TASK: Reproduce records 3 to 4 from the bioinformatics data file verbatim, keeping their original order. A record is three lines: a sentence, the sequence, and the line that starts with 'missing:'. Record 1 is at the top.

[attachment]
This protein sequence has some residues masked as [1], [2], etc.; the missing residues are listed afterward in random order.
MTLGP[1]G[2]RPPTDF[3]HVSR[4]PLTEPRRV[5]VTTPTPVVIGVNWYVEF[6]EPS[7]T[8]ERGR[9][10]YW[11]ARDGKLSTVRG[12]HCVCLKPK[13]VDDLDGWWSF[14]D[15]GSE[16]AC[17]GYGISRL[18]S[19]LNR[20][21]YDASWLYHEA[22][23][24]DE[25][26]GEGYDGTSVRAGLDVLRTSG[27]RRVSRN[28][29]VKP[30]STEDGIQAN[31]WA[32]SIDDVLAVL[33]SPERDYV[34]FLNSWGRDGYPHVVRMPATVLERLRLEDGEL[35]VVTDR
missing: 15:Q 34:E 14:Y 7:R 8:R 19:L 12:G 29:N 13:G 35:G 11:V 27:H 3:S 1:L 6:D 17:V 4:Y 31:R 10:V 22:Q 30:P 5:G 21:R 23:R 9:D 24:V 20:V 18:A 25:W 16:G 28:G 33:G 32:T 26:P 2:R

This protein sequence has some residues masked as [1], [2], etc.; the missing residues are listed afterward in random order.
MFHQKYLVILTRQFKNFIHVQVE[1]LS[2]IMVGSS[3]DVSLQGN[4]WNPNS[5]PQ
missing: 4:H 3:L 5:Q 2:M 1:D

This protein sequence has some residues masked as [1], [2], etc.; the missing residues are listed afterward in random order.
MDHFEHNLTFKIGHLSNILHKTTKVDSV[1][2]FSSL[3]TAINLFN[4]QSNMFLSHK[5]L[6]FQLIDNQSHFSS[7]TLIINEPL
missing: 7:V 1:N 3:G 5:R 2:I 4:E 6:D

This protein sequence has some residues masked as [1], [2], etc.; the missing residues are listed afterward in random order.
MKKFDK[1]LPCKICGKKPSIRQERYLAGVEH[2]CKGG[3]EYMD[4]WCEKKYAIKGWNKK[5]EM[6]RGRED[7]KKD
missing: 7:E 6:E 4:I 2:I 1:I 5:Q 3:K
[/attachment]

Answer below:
This protein sequence has some residues masked as [1], [2], etc.; the missing residues are listed afterward in random order.
MDHFEHNLTFKIGHLSNILHKTTKVDSV[1][2]FSSL[3]TAINLFN[4]QSNMFLSHK[5]L[6]FQLIDNQSHFSS[7]TLIINEPL
missing: 7:V 1:N 3:G 5:R 2:I 4:E 6:D

This protein sequence has some residues masked as [1], [2], etc.; the missing residues are listed afterward in random order.
MKKFDK[1]LPCKICGKKPSIRQERYLAGVEH[2]CKGG[3]EYMD[4]WCEKKYAIKGWNKK[5]EM[6]RGRED[7]KKD
missing: 7:E 6:E 4:I 2:I 1:I 5:Q 3:K